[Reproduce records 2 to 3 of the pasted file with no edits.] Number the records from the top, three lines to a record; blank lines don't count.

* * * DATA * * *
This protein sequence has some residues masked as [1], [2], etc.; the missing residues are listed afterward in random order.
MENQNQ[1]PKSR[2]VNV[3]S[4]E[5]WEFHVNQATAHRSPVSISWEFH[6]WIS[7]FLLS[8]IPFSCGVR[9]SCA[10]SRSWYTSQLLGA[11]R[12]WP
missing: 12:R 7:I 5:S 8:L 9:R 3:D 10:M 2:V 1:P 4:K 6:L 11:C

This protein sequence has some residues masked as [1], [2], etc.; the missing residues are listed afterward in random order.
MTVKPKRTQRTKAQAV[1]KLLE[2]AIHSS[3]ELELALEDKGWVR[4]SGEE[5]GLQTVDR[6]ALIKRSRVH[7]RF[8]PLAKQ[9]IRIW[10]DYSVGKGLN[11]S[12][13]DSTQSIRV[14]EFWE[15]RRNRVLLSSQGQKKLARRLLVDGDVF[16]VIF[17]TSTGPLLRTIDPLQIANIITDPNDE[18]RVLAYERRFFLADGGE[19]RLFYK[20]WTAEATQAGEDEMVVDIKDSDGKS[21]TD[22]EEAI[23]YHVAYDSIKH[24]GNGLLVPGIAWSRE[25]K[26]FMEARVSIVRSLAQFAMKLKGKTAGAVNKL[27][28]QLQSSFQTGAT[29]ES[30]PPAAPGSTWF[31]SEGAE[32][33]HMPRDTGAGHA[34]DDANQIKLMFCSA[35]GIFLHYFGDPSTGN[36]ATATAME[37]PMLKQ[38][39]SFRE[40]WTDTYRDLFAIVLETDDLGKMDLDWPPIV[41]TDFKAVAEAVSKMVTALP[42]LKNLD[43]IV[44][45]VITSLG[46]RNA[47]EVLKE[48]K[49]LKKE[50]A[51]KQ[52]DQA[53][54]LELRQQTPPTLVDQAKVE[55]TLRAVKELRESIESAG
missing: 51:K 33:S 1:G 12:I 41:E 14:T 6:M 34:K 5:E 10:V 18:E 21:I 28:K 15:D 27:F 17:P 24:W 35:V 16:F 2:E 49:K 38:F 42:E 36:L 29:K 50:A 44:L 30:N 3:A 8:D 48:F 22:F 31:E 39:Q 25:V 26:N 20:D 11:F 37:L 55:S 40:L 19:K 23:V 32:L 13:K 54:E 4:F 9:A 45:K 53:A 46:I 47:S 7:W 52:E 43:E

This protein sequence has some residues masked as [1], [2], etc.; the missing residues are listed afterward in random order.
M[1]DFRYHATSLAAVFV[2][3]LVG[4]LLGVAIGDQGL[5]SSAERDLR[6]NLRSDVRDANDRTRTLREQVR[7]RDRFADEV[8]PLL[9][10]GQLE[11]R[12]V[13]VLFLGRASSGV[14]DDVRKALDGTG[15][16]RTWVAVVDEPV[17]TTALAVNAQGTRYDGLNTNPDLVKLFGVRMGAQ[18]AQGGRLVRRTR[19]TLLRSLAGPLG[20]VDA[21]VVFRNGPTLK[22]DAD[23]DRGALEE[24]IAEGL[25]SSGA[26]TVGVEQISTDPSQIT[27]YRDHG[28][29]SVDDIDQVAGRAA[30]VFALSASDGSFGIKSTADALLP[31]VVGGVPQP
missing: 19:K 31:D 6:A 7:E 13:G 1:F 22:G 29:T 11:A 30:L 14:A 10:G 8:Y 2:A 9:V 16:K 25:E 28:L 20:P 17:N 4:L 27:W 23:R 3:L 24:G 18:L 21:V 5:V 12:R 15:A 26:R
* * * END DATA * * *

This protein sequence has some residues masked as [1], [2], etc.; the missing residues are listed afterward in random order.
MTVKPKRTQRTKAQAV[1]KLLE[2]AIHSS[3]ELELALEDKGWVR[4]SGEE[5]GLQTVDR[6]ALIKRSRVH[7]RF[8]PLAKQ[9]IRIW[10]DYSVGKGLN[11]S[12][13]DSTQSIRV[14]EFWE[15]RRNRVLLSSQGQKKLARRLLVDGDVF[16]VIF[17]TSTGPLLRTIDPLQIANIITDPNDE[18]RVLAYERRFFLADGGE[19]RLFYK[20]WTAEATQAGEDEMVVDIKDSDGKS[21]TD[22]EEAI[23]YHVAYDSIKH[24]GNGLLVPGIAWSRE[25]K[26]FMEARVSIVRSLAQFAMKLKGKTAGAVNKL[27][28]QLQSSFQTGAT[29]ES[30]PPAAPGSTWF[31]SEGAE[32][33]HMPRDTGAGHA[34]DDANQIKLMFCSA[35]GIFLHYFGDPSTGN[36]ATATAME[37]PMLKQ[38][39]SFRE[40]WTDTYRDLFAIVLETDDLGKMDLDWPPIV[41]TDFKAVAEAVSKMVTALP[42]LKNLD[43]IV[44][45]VITSLG[46]RNA[47]EVLKE[48]K[49]LKKE[50]A[51]KQ[52]DQA[53][54]LELRQQTPPTLVDQAKVE[55]TLRAVKELRESIESAG
missing: 51:K 33:S 1:G 12:I 41:E 14:T 6:M 34:K 5:E 10:V 18:E 21:I 28:K 15:D 27:F 17:P 24:W 35:V 16:F 2:E 49:K 38:F 42:E 36:L 29:K 50:A 44:L 30:N 3:A 8:D 48:F 22:F 31:E 39:Q 25:V 26:N 20:D 11:F 37:L 55:S 40:L 19:K 23:V 32:L 13:K 54:E 4:F 9:A 45:K 53:A 46:I 47:S 7:W 52:E 43:E

This protein sequence has some residues masked as [1], [2], etc.; the missing residues are listed afterward in random order.
M[1]DFRYHATSLAAVFV[2][3]LVG[4]LLGVAIGDQGL[5]SSAERDLR[6]NLRSDVRDANDRTRTLREQVR[7]RDRFADEV[8]PLL[9][10]GQLE[11]R[12]V[13]VLFLGRASSGV[14]DDVRKALDGTG[15][16]RTWVAVVDEPV[17]TTALAVNAQGTRYDGLNTNPDLVKLFGVRMGAQ[18]AQGGRLVRRTR[19]TLLRSLAGPLG[20]VDA[21]VVFRNGPTLK[22]DAD[23]DRGALEE[24]IAEGL[25]SSGA[26]TVGVEQISTDPSQIT[27]YRDHG[28][29]SVDDIDQVAGRAA[30]VFALSASDGSFGIKSTADALLP[31]VVGGVPQP
missing: 19:K 31:D 6:A 7:E 13:G 1:F 22:G 29:T 11:A 30:L 14:A 10:G 8:Y 2:A 9:V 16:K 25:E 28:L 20:P 17:N 4:L 27:W 23:R 3:L 24:G 18:L 21:V 5:V 12:R 15:A 26:R